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Sheikh Mohammed bin Saud bin Saqr Al Qasimi

UAE - Diplomacy

Fortifying Foundations

Crown Prince, Ras Al Khaimah


Sheikh Mohammed bin Saud bin Saqr Al Qasimi is the eldest son of Sheikh Saud bin Saqr Al Qasimi, Supreme Council Member and Ruler of Ras Al Khaimah. Born in 1987, he studied at UCLA, graduating in political science. Appointed Crown Prince by his father in 2010, he combines those duties with the chairmanships of the government’s Investment & Development Office and Al Hamra Group. He is also a board director of RAK Gas, and the former chairman of RAK Ceramics.

TBY talks to Sheikh Mohammed bin Saud bin Saqr Al Qasimi, Crown Prince of Ras Al Khaimah, on the fundamentals behind the Emirate's strong growth and the work that goes into improving the economic outlook for the next generation.

Ras Al Khaimah (RAK) is experiencing strong growth both in the tourism and manufacturing/industrial sectors, driven by significant levels of foreign investment. What makes RAK an attractive destination for foreign capital?

First and foremost, RAK has a long history of both political stability and social harmony, accompanied by a track record of policy consistency guided by the principles of economic openness, modernization, and diversification. These are vital because they provide fundamental building blocks for development and prosperity, and are the first things foreign investors examine when they choose a location for their business. We continue to build upon these intrinsic strengths of the Emirate by offering an attractive investor-friendly environment with rule of law, no taxes, and an easily navigable administrative system. The World Bank Doing Business study, published in April 2016, ranked RAK the 45th most business friendly place in the world out of 190 countries surveyed, well ahead of all other GCC countries. This is a testimony to the success of our ongoing efforts to create the best physical and legal infrastructure for industries of all kinds to thrive in this Emirate.

Looking ahead, where do you see potential future FDI into RAK coming from?

Given our geographical location and fundamental institutional strengths, we are uniquely positioned to take advantage of investment inflows from the advanced economies of Europe, US, Japan, the Republic of Korea, as well as from emerging markets in Africa. Investors from developed countries tend to find the aforementioned combination of our low cost base, light administrative burden, and exemption from taxes highly compelling. Investors from the subcontinent and lesser-developed parts of the world are attracted by the rule of law, political and social stability, and high-quality infrastructure. That said, we continue to diversify the economy and are conscious of the necessity of having a diversified pool of investors. From our point of view, Asia is under-represented in the Emirate, and through more highly targeted awareness campaigns, we can attract more firms from Japan, China, and the Republic of Korea.

How does the Emirate ensure that young Emiratis are given the opportunity to engage in RAK’s economic growth?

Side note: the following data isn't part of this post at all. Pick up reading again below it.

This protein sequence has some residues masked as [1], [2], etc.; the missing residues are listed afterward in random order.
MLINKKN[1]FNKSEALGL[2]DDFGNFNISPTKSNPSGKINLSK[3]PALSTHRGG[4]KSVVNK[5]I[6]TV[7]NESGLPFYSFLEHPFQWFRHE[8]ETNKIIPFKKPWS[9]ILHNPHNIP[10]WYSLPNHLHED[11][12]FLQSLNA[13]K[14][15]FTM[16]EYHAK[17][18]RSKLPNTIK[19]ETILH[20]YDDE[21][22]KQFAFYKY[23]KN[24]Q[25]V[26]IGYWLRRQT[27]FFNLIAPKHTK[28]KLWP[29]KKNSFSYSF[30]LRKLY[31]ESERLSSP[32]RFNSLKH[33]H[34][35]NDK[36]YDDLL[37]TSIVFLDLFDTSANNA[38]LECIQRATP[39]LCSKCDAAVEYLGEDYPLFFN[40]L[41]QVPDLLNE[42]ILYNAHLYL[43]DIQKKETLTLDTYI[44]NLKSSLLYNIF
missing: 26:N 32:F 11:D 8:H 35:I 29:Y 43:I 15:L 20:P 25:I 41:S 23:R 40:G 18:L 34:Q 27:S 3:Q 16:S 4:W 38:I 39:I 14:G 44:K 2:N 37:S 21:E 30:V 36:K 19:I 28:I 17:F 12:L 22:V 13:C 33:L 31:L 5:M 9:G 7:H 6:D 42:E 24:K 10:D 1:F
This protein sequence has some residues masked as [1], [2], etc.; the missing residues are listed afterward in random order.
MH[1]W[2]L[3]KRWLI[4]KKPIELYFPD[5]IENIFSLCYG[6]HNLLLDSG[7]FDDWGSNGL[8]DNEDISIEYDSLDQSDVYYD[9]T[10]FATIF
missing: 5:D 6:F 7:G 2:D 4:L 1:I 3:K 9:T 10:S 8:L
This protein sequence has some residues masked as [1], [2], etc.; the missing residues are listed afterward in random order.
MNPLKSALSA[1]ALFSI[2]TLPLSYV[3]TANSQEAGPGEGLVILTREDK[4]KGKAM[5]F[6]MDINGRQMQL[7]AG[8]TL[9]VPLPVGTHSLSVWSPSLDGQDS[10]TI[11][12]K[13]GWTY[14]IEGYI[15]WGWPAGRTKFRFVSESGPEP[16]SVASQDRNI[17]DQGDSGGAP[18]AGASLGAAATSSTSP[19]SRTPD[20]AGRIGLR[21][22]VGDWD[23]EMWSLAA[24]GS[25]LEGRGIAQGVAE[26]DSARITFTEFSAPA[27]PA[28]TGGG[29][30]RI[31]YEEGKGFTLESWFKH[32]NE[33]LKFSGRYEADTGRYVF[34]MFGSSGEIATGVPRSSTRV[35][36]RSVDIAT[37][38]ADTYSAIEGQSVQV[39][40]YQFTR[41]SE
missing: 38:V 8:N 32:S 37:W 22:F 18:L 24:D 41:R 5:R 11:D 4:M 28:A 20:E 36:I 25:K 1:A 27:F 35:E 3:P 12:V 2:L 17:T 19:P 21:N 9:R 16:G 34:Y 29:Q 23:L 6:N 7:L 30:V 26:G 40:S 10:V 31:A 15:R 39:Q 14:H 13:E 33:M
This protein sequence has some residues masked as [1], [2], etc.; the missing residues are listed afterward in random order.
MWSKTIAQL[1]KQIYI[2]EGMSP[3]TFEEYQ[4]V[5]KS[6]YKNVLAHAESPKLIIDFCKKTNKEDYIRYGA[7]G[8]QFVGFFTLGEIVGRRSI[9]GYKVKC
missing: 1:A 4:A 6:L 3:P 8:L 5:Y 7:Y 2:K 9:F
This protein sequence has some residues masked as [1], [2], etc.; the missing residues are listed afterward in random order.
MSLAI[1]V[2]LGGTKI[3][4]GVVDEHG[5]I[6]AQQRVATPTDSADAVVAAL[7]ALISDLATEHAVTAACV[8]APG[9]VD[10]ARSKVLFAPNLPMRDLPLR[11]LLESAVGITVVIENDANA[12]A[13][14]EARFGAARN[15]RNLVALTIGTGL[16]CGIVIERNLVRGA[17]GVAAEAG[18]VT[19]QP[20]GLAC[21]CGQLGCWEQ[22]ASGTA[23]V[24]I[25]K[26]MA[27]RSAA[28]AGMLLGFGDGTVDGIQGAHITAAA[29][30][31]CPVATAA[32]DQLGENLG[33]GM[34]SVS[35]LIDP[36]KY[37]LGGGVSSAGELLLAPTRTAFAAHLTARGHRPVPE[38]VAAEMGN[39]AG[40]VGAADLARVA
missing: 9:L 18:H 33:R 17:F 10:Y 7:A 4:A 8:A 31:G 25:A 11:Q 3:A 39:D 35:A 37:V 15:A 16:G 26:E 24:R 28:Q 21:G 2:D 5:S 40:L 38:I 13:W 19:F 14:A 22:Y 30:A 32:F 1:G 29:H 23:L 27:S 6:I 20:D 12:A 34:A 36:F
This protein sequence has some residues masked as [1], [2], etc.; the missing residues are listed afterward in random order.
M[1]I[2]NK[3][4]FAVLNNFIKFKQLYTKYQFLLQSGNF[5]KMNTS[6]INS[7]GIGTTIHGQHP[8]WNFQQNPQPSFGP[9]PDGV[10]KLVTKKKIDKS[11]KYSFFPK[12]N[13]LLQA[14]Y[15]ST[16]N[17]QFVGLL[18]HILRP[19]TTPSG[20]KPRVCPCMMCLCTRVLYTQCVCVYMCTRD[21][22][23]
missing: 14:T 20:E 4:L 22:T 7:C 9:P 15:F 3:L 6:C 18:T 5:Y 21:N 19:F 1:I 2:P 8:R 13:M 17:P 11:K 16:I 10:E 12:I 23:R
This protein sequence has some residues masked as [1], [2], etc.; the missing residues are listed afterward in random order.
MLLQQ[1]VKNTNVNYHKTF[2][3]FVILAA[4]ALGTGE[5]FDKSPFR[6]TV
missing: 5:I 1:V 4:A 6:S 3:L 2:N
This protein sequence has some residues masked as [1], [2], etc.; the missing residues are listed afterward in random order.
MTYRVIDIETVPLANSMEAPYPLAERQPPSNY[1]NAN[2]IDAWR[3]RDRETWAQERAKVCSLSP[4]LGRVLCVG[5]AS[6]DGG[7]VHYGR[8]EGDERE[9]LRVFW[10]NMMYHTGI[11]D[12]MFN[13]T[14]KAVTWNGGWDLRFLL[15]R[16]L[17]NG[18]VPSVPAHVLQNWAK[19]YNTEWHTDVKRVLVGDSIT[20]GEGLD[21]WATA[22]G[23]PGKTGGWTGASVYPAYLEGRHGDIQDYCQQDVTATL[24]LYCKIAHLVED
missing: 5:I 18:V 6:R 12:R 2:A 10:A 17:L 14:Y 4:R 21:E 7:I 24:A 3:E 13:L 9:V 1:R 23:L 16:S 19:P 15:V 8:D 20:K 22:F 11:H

RAK’s economic growth and development is all-inclusive, but at the same time we pay close attention to the needs and conditions of our young population. Education is the key element of our strategy to empower local young people. We have several programs aimed at developing entrepreneurship and raising the level of technical skills, which complement our initiative to develop SMEs. Over the past 10 years a number of educational institutions have been established in the Emirate, such as AURAK and RAKMHSU, and having these institutions here enables local students to obtain tertiary education in a number of disciplines at an affordable price without having to leave the Emirate.

Rating agencies give RAK an ‘A’ level with a ‘stable’ outlook. From RAK’s perspective, which fundamentals need to be focused on for a higher rating?

The sovereign rating assigned to us by Fitch Ratings and S&P give due recognition to our many credit strengths: political stability, ease of doing business, track record of fiscal prudence, and a low and declining debt and interest burden. Where we need to improve is in the provision of macroeconomic data needed for economic analysis and forecasting. This coincides with the UAE’s push for more accurate and wide-ranging work on big data. We need to be able to provide robust and credible statistics about the Emirate, and to do that, we need to overcome some institutional deficiencies in our data gathering and analysis. We are well on the way to accomplishing that with the establishment in July 2016 of the RAK Statistics and Studies Center. To strengthen our statistical capability, we also need to improve governance, especially as it pertains to the management of state-owned enterprises (SOEs). We have a large number of SOEs, which provide the majority of the Emirate’s revenue, and we need to improve policies, processes, and transparency in order to improve oversight over these entities and expand their level of efficiency.



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